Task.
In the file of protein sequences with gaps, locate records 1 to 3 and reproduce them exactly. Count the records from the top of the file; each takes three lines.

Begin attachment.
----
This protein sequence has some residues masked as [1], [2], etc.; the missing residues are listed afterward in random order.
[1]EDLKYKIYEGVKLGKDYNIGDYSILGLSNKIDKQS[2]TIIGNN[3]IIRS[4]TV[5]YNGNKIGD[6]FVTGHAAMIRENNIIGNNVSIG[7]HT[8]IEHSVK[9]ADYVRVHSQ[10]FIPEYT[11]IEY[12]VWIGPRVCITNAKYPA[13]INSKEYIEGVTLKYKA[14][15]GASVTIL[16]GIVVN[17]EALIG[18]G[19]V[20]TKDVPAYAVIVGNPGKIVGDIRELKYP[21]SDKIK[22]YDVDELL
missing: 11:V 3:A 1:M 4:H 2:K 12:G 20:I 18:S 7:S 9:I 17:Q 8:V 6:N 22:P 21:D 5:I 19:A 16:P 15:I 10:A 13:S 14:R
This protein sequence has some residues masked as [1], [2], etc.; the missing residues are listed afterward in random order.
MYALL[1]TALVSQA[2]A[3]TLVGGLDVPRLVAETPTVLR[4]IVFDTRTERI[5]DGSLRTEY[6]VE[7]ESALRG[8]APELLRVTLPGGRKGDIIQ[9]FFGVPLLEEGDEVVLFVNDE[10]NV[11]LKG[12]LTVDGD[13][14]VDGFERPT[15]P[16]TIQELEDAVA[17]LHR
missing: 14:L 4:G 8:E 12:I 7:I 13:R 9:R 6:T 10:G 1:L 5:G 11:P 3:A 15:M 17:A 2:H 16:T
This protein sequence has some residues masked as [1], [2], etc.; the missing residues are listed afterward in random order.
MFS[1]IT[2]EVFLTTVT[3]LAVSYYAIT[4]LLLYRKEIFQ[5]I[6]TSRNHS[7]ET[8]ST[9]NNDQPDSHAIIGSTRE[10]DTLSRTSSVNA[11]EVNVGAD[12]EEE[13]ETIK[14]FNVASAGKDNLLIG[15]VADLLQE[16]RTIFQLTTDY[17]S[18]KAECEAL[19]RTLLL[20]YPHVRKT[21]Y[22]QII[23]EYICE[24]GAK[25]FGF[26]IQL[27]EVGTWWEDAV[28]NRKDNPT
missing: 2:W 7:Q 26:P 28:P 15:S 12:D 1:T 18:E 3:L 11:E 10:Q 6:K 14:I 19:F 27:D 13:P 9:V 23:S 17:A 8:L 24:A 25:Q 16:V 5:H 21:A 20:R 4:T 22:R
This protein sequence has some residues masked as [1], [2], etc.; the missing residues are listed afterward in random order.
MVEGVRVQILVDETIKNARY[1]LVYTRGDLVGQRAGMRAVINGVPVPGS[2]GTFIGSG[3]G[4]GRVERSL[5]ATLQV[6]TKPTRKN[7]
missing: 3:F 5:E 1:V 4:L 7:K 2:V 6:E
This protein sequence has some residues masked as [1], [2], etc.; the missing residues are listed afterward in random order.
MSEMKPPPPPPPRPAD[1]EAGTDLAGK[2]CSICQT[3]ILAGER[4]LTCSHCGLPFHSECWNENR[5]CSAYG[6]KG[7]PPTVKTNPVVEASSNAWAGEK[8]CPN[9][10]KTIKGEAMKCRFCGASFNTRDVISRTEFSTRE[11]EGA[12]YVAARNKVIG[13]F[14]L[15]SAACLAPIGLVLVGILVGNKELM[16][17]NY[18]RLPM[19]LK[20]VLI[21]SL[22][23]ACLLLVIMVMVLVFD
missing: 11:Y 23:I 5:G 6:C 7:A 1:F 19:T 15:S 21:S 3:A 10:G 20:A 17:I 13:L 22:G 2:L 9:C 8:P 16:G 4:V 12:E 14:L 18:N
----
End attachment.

This protein sequence has some residues masked as [1], [2], etc.; the missing residues are listed afterward in random order.
[1]EDLKYKIYEGVKLGKDYNIGDYSILGLSNKIDKQS[2]TIIGNN[3]IIRS[4]TV[5]YNGNKIGD[6]FVTGHAAMIRENNIIGNNVSIG[7]HT[8]IEHSVK[9]ADYVRVHSQ[10]FIPEYT[11]IEY[12]VWIGPRVCITNAKYPA[13]INSKEYIEGVTLKYKA[14][15]GASVTIL[16]GIVVN[17]EALIG[18]G[19]V[20]TKDVPAYAVIVGNPGKIVGDIRELKYP[21]SDKIK[22]YDVDELL
missing: 11:V 3:A 1:M 4:H 2:K 12:G 20:I 18:S 7:S 9:I 17:Q 8:V 6:N 22:P 21:D 5:I 19:A 16:P 15:I 10:A 13:S 14:R
This protein sequence has some residues masked as [1], [2], etc.; the missing residues are listed afterward in random order.
MYALL[1]TALVSQA[2]A[3]TLVGGLDVPRLVAETPTVLR[4]IVFDTRTERI[5]DGSLRTEY[6]VE[7]ESALRG[8]APELLRVTLPGGRKGDIIQ[9]FFGVPLLEEGDEVVLFVNDE[10]NV[11]LKG[12]LTVDGD[13][14]VDGFERPT[15]P[16]TIQELEDAVA[17]LHR
missing: 14:L 4:G 8:E 12:I 7:I 13:R 9:R 6:T 10:G 1:L 5:G 11:P 3:A 15:M 17:A 2:H 16:T
This protein sequence has some residues masked as [1], [2], etc.; the missing residues are listed afterward in random order.
MFS[1]IT[2]EVFLTTVT[3]LAVSYYAIT[4]LLLYRKEIFQ[5]I[6]TSRNHS[7]ET[8]ST[9]NNDQPDSHAIIGSTRE[10]DTLSRTSSVNA[11]EVNVGAD[12]EEE[13]ETIK[14]FNVASAGKDNLLIG[15]VADLLQE[16]RTIFQLTTDY[17]S[18]KAECEAL[19]RTLLL[20]YPHVRKT[21]Y[22]QII[23]EYICE[24]GAK[25]FGF[26]IQL[27]EVGTWWEDAV[28]NRKDNPT
missing: 2:W 7:Q 26:P 28:P 15:S 12:D 1:T 18:E 3:L 11:E 10:Q 6:K 14:I 19:F 27:D 13:P 9:V 23:S 17:A 8:L 24:A 25:Q 16:V 5:H 21:A 20:R 4:T 22:R